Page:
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Acorn Park is a specialized schools supporting young autistic students ranging from 4 to 19 years old. The school provides a diverse range of education support for students. Below is the review of Philippa Whipp, Acorn park head teacher from Using Autism Robot to Engage Students with Autism and Other Special Educational Needs in their diverse educational set up.

QTrobot is an expressive social robot designed as an assistive tool for teachers and therapists alike, to support autistic children and young people. The robot offers pupils engagement opportunities and interactions – speech, facial expressions, and movements – that are predictable, consistent, and non-judgmental. QTrobot creates a third party in the learning experience, celebrating correct responses and guiding the children through verbal and visual prompts.”

Autism Robot Ease of Use and Set up:

“It often takes lots of time and planning to introduce a new piece of kit, so we were very happy to discover that we literally just needed to take QTrobot out of the box and turn it on, and simply connect two tablets – one for the learner, one for the teacher. The teacher controls the input to the robot, while prompts for a visual or verbal response appear on the learner’s tablet, after which it returns to a blank screen. It is extremely simple and intuitive to operate, so it can be used by non-specialists. Alongside various pre-set routines and games, easily accessible programming tools allow new content to be built. This opens up many more possibilities, such as bespoke tasks and responses tailored to a child’s needs and based upon specific progressive learning expectations for that individual.”

Introducing Autism robot to students:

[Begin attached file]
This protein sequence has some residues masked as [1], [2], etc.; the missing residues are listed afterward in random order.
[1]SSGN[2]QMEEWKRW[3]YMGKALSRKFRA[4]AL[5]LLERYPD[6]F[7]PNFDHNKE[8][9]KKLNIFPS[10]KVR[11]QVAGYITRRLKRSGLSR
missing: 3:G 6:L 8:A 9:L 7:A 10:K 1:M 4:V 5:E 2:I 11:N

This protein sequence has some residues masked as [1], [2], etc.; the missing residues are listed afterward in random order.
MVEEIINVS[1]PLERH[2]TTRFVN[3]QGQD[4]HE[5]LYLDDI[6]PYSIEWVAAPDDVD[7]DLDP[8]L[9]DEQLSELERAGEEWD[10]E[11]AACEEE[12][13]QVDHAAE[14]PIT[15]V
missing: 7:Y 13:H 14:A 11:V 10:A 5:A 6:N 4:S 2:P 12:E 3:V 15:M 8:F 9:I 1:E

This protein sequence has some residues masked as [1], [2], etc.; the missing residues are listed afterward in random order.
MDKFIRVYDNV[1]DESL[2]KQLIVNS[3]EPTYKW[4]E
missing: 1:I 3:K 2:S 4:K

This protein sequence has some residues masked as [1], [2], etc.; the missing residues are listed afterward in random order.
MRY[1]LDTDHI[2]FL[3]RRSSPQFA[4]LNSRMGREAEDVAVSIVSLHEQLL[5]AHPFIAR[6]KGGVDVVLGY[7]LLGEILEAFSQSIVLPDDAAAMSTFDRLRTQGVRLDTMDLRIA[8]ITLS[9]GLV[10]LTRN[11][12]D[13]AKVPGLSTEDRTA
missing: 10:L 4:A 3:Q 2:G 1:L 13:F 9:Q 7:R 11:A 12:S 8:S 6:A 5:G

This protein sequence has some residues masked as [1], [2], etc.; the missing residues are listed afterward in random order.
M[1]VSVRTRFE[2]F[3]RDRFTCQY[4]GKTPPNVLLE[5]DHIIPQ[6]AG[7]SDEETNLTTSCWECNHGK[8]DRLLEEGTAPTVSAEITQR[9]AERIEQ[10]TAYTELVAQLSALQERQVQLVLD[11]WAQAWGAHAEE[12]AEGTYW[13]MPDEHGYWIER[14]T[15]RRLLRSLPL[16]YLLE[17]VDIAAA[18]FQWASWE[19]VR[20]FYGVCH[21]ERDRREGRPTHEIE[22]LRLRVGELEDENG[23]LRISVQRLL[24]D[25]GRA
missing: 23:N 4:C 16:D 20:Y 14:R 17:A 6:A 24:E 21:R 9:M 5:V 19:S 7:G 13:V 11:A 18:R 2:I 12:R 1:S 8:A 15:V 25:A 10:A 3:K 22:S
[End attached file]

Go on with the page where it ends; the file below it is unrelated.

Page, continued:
“Initially, QTrobot stayed in my office – a non-threatening introduction for our pupils. We began with the simplest functionality – programmable speech. It soon became apparent that even our older pupils, whom we had assumed would not be interested, decided QTrobot was ‘cool’ enough to acknowledge with a wave. This ‘natural’ introduction allowed the pupils to see that the robot was not authoritarian in any way, and did not place demands on those interacting with him. There were also ‘silly moments’ when QTrobot would say something funny, and the children became very relaxed towards him.”

Impact on Students:

“It was like coaching by ‘osmosis’, as staff recognized QTrobotr’s impact on the children. Asking and responding to questions and answers in this way, is more conducive to learning for autistic pupils and avoids feelings of frustration or ‘failure’.

QTrobot has been very successful connecting with all our pupils – our non-verbal children also respond positively to him, mirroring his movements.

“Working with the development team at LuxAI, it’s very apparent that their focus is on cognitive impact rather than clever animatronics. In fact, QTrobot’s lack of ‘human-ness’ is an asset. There are no confusing gestures or facial expressions – a simple wave or smile, one that our pupils become accustomed to – means they can read those cues and focus on their learning, rather than trying to decode behaviors.

Impact on Staff:

“Staff began requesting classroom visits from QTrobot, he rapidly became a regular part of everyday, and this revealed some unanticipated benefits for our teaching staff. They observed his deliberate, precise teaching style, maintaining consistently positive interactions, and the progress children made. When children responded incorrectly to questions, QTrobot remained non-judgmental and placed no demands upon them, he provided them with scaffolding and opportunities to rethink and try again, and if they were unsuccessful after several attempts he simply modelled the correct response.”

New Ways to Use the Autism Robot:

“In the future, we are considering using QTrobot to help pupil’s transition into school, especially for children who have been out of school for prolonged periods of time – adapting to a new environment and everything that that entails can be daunting. The autism robot would act as a bridging tool between home and school, explaining daily expectations and delivering messages in a non-directive, predictable way, and providing assurance and support.”

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